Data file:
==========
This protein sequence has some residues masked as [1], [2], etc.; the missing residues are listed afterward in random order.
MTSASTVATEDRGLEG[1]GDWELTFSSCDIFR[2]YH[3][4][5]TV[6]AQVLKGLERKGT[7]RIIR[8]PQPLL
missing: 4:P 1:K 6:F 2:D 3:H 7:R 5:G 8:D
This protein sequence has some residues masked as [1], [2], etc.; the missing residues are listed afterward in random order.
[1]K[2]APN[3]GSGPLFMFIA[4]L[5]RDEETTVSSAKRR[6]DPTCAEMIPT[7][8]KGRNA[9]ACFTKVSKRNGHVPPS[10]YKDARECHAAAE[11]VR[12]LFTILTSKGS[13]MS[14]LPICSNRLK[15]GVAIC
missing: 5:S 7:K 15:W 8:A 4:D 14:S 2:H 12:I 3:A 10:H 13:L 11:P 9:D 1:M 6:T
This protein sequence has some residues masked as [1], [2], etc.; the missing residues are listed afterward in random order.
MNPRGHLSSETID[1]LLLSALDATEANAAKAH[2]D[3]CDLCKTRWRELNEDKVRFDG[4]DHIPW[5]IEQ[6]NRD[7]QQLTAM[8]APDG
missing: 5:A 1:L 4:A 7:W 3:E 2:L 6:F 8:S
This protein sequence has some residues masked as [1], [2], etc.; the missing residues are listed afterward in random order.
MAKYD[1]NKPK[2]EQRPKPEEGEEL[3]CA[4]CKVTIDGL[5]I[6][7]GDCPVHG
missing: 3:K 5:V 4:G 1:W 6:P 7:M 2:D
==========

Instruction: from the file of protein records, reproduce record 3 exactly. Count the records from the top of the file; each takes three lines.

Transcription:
This protein sequence has some residues masked as [1], [2], etc.; the missing residues are listed afterward in random order.
MNPRGHLSSETID[1]LLLSALDATEANAAKAH[2]D[3]CDLCKTRWRELNEDKVRFDG[4]DHIPW[5]IEQ[6]NRD[7]QQLTAM[8]APDG
missing: 5:A 1:L 4:A 7:W 3:E 2:L 6:F 8:S